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  • WSO at the UN High-Level Meeting on NCDs - send your Advocacy letter now

    On September 27th, the Third UN High-Level Meeting on NCDs (UN HLM) will take place. This will be the first opportunity to profile and review action on stroke and NCDs within the context of the Sustainable Development Goals (SDGs) and the 2030 Agenda for Sustainable Development. The HLM is an important rallying point to focus the attention of Heads of State and Government on the urgent need to address stroke as a development and political priority. In advance of this meeting, we have prepared a template letter for you to send to your head of state. We would be grateful if you could complete this template with the following information: a. Name of your country’s Head of State and Minister of Finance, Minister of Development, Minister of Foreign Affairs (copy to Minister of Health) b. Statistics or relevant information about the national/local burden of stroke and prevalence of stroke risk factors including hypertension, tobacco consumption, obesity or insufficient physical activity. Please keep us informed of your activities and send a copy of your letter to This email address is being protected from spambots. You need JavaScript enabled to view it.  for our records. A WSO leadership team will attend the event on behalf of our members and we will be providing stroke specific messaging as part of the NCD Alliance #EnoughNCDs campaign. We count on your support and look forward to hearing from you very soon.
  • WSO Participates in UN Interactive Hearing on NCDs

    On the 5th of July the WSO President Werner Hacke and the WSO Chief Executive Maria Grupper participated in a Civil Society Interactive Hearing, convened by the President of the UN General Assembly and WHO, in New York. The hearing was part of the formal preparatory process for the UN High Level Meeting on NCDs due to take place on 27th September 2018. WSO President Werner Hacke and WSO Chief Executive Maria Grupper at the Civil Society Interactive Hearing The event provided an opportunity for civil society and other stakeholders to speak and to submit their recommendations for the outcome of the HLM- It also provided an advocacy opportunity for those outside the UN building to mobilise and call for urgent action from governments in order to reduce premature deaths from NCDs by 30% by 2030. It is clear from current trajectories that unless urgent action is taken now the world will fall far short of this goal. WSO President Werner Hacke spoke at the event, He said that the facts have been known for decades, the solutions are obvious and that there had been  enough time for discussion.  He called for political leaders to finally act on what we know will work to reduce mortality from stroke and other NCDs. The WSO Call to Action for Governments 1) Awareness: Member States must strengthen programs that increase awareness of stroke symptoms, stroke risk factors and prevention, and the consequences of stroke. 2) Access and implementation: We support WHO, NCD Alliance Partners and Member States in their efforts to remove financial barriers to prevention and detection of NCDs through universal health coverage and essential medicines and devices including stroke units and re-canalization treatment as an evidence-based policy; this will allow for implementation of population-wide prevention strategies and access to acute stroke services. 3) Action: We support the WHO and UN Member States in the development of regional and national strategies (such as the HEARTS package and the implementation of WSO Global Guidelines for Quality Stroke Care) to deliver the health-related Sustainable Development Goals, in particular for the reduction of premature NCD deaths by one-third by 2030. Read our full statement here Raising the profile of stroke in NCD discourse  Stroke shares many risk factors with other NCDs, providing a clear rationale and opportunity for us to work in partnership with colleagues in CVD, Cancer, Diabetes, Kidney Disease and others on a common prevention agenda. WSO is an active partner in the Global Coalition for Circulatory Health, collaborating to launch a White Paper on Circulatory Health in the environs of the UN HLM in New York. We look forward to sharing the document with our members. WSO is also committed to making sure that stroke isn’t lost in the bigger NCD picture. We are working to increase awareness of the burden of stroke and to improve understanding of the specific treatment and support needs of people who have had a stroke. We are currently finalising a Policy Brief on Stroke and NCDs which will be published and launched by the NCD Alliance. We look forward to sharing this with you and hope that it will support your local advocacy efforts.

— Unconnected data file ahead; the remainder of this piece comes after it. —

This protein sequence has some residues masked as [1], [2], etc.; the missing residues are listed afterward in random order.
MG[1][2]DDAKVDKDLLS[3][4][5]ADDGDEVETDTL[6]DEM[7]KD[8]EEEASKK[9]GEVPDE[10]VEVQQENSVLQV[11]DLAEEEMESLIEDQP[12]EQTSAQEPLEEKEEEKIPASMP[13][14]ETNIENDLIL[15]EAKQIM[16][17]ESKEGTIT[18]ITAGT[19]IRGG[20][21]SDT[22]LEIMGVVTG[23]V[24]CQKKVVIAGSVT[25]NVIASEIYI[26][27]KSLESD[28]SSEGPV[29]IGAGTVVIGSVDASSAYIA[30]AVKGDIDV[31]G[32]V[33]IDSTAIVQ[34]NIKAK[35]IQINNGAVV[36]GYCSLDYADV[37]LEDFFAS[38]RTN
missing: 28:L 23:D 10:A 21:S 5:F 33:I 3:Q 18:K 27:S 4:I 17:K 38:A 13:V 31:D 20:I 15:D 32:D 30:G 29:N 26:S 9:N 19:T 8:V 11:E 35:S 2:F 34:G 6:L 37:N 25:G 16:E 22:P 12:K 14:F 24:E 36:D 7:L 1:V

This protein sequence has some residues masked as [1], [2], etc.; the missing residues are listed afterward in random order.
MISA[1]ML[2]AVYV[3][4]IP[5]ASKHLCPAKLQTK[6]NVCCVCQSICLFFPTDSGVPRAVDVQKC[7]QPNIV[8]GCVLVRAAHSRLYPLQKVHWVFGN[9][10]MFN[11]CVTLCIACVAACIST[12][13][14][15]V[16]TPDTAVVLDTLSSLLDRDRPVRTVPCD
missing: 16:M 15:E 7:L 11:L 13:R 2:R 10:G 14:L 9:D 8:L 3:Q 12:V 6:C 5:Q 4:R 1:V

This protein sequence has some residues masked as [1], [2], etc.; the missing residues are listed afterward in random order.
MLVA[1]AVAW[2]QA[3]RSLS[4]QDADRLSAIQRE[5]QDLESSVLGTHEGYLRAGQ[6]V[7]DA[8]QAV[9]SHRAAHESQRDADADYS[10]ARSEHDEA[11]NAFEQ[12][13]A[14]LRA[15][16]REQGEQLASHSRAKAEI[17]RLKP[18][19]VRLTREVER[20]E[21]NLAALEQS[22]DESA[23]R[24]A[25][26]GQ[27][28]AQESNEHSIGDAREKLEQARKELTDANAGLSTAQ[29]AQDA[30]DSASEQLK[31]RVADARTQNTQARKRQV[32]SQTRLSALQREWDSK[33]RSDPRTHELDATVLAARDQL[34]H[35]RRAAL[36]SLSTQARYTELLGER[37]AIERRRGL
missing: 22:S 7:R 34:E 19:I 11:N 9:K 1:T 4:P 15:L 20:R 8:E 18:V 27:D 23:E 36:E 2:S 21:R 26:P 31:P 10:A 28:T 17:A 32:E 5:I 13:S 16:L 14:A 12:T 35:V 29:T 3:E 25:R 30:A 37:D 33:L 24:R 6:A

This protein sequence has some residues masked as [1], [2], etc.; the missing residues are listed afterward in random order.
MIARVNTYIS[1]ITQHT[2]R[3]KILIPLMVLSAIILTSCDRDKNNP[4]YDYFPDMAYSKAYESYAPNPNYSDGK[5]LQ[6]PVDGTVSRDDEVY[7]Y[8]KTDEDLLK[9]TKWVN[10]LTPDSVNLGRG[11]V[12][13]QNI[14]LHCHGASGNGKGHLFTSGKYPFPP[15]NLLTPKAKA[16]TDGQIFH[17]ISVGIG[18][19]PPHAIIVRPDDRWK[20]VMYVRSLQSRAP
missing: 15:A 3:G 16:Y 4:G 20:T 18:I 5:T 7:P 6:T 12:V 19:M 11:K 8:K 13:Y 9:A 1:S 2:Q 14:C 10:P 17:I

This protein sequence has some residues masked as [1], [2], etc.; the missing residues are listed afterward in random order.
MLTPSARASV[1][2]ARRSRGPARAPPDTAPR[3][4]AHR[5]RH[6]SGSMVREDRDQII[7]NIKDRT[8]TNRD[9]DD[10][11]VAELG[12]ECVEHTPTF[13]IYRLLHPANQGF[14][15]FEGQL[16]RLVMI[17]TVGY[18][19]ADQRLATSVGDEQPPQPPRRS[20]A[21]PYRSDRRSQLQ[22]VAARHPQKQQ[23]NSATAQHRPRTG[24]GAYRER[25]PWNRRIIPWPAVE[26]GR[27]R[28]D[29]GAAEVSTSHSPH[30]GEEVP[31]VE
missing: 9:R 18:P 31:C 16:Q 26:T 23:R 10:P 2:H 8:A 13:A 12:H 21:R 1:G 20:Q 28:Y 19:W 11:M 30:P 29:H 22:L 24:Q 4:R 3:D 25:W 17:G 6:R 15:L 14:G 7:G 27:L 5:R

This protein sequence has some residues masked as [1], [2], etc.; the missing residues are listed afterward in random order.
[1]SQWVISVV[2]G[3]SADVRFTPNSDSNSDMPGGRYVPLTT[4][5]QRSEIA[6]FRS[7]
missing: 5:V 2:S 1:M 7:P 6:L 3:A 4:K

• WSO Newsletter - July 2018

    The July 2018 edition of the WSO Newsletter is now online, please click here to view it.
  • WSO welcomes WHO stroke classification and definition in ICD 11